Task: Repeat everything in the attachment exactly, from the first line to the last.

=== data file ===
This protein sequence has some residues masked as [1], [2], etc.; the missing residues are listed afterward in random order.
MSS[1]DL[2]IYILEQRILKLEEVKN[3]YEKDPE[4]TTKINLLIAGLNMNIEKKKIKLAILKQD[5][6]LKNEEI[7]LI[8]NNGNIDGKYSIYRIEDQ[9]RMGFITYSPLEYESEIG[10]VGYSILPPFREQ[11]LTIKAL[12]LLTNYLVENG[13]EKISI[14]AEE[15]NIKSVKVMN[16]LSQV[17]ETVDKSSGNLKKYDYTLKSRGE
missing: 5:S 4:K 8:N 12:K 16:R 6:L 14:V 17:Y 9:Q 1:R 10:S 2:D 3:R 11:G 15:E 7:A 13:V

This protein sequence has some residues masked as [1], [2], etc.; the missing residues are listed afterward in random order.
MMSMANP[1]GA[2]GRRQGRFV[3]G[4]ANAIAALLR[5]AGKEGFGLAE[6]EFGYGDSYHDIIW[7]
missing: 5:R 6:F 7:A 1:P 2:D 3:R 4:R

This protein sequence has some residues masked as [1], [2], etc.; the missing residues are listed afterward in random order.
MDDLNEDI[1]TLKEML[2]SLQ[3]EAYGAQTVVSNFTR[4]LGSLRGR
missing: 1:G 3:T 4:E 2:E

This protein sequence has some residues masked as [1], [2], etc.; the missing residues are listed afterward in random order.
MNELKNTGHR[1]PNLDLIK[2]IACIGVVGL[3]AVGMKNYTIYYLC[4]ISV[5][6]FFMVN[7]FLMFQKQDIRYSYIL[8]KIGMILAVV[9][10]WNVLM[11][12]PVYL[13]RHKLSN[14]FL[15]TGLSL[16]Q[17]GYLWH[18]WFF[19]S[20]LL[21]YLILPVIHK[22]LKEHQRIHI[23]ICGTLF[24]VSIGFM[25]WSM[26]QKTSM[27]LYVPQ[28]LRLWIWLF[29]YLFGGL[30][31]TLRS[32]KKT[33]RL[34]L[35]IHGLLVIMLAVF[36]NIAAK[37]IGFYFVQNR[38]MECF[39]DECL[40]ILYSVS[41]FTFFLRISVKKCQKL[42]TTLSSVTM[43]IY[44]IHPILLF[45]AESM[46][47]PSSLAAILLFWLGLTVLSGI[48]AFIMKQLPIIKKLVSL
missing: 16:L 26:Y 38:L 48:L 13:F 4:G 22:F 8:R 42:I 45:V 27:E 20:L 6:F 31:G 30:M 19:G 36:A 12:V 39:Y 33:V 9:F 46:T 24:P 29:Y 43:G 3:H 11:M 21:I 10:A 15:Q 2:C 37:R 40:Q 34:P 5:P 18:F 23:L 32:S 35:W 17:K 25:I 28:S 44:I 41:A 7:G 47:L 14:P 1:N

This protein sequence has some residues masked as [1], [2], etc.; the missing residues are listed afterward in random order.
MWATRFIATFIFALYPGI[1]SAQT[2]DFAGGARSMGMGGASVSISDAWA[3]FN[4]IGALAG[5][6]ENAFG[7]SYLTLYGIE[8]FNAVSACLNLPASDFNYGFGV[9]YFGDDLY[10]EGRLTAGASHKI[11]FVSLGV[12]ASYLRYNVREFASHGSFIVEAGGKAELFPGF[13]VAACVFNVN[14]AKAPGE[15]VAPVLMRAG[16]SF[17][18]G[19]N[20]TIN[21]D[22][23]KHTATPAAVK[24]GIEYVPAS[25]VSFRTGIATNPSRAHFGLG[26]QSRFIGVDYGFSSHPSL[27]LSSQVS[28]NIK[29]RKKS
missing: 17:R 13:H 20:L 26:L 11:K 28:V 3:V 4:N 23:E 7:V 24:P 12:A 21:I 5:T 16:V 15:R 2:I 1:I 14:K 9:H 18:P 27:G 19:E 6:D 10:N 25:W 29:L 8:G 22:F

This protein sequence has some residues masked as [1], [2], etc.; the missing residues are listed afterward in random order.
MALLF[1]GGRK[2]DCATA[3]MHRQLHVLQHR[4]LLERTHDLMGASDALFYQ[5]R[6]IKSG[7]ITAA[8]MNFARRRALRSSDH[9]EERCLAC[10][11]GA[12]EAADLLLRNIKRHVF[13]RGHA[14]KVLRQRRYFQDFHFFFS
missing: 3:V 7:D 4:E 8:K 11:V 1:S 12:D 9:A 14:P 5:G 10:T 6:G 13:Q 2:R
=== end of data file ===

This protein sequence has some residues masked as [1], [2], etc.; the missing residues are listed afterward in random order.
MSS[1]DL[2]IYILEQRILKLEEVKN[3]YEKDPE[4]TTKINLLIAGLNMNIEKKKIKLAILKQD[5][6]LKNEEI[7]LI[8]NNGNIDGKYSIYRIEDQ[9]RMGFITYSPLEYESEIG[10]VGYSILPPFREQ[11]LTIKAL[12]LLTNYLVENG[13]EKISI[14]AEE[15]NIKSVKVMN[16]LSQV[17]ETVDKSSGNLKKYDYTLKSRGE
missing: 5:S 4:K 8:N 12:K 16:R 6:L 14:V 17:Y 9:Q 1:R 10:S 2:D 3:R 11:G 15:E 7:A 13:V

This protein sequence has some residues masked as [1], [2], etc.; the missing residues are listed afterward in random order.
MMSMANP[1]GA[2]GRRQGRFV[3]G[4]ANAIAALLR[5]AGKEGFGLAE[6]EFGYGDSYHDIIW[7]
missing: 5:R 6:F 7:A 1:P 2:D 3:R 4:R

This protein sequence has some residues masked as [1], [2], etc.; the missing residues are listed afterward in random order.
MDDLNEDI[1]TLKEML[2]SLQ[3]EAYGAQTVVSNFTR[4]LGSLRGR
missing: 1:G 3:T 4:E 2:E

This protein sequence has some residues masked as [1], [2], etc.; the missing residues are listed afterward in random order.
MNELKNTGHR[1]PNLDLIK[2]IACIGVVGL[3]AVGMKNYTIYYLC[4]ISV[5][6]FFMVN[7]FLMFQKQDIRYSYIL[8]KIGMILAVV[9][10]WNVLM[11][12]PVYL[13]RHKLSN[14]FL[15]TGLSL[16]Q[17]GYLWH[18]WFF[19]S[20]LL[21]YLILPVIHK[22]LKEHQRIHI[23]ICGTLF[24]VSIGFM[25]WSM[26]QKTSM[27]LYVPQ[28]LRLWIWLF[29]YLFGGL[30][31]TLRS[32]KKT[33]RL[34]L[35]IHGLLVIMLAVF[36]NIAAK[37]IGFYFVQNR[38]MECF[39]DECL[40]ILYSVS[41]FTFFLRISVKKCQKL[42]TTLSSVTM[43]IY[44]IHPILLF[45]AESM[46][47]PSSLAAILLFWLGLTVLSGI[48]AFIMKQLPIIKKLVSL
missing: 16:L 26:Y 38:L 48:L 13:F 4:G 22:F 8:R 42:I 45:V 27:E 20:L 6:F 31:G 30:M 19:G 36:A 12:V 39:Y 33:V 9:F 46:T 24:P 29:Y 43:G 3:H 11:M 21:I 10:A 15:Q 2:C 37:R 40:Q 34:P 5:P 18:F 23:L 32:S 35:W 17:K 25:I 28:S 44:I 41:A 7:G 47:L 14:P 1:N

This protein sequence has some residues masked as [1], [2], etc.; the missing residues are listed afterward in random order.
MWATRFIATFIFALYPGI[1]SAQT[2]DFAGGARSMGMGGASVSISDAWA[3]FN[4]IGALAG[5][6]ENAFG[7]SYLTLYGIE[8]FNAVSACLNLPASDFNYGFGV[9]YFGDDLY[10]EGRLTAGASHKI[11]FVSLGV[12]ASYLRYNVREFASHGSFIVEAGGKAELFPGF[13]VAACVFNVN[14]AKAPGE[15]VAPVLMRAG[16]SF[17][18]G[19]N[20]TIN[21]D[22][23]KHTATPAAVK[24]GIEYVPAS[25]VSFRTGIATNPSRAHFGLG[26]QSRFIGVDYGFSSHPSL[27]LSSQVS[28]NIK[29]RKKS
missing: 17:R 13:H 20:L 26:L 11:K 28:V 3:V 4:N 23:E 7:V 24:P 12:A 21:I 5:T 16:V 15:R 2:I 1:I 14:K 9:H 18:P 27:G 19:E 6:D 10:N 25:W 29:L 8:G 22:F

This protein sequence has some residues masked as [1], [2], etc.; the missing residues are listed afterward in random order.
MALLF[1]GGRK[2]DCATA[3]MHRQLHVLQHR[4]LLERTHDLMGASDALFYQ[5]R[6]IKSG[7]ITAA[8]MNFARRRALRSSDH[9]EERCLAC[10][11]GA[12]EAADLLLRNIKRHVF[13]RGHA[14]KVLRQRRYFQDFHFFFS
missing: 3:V 7:D 4:E 8:K 11:V 1:S 12:D 9:A 14:P 5:G 10:T 6:G 13:Q 2:R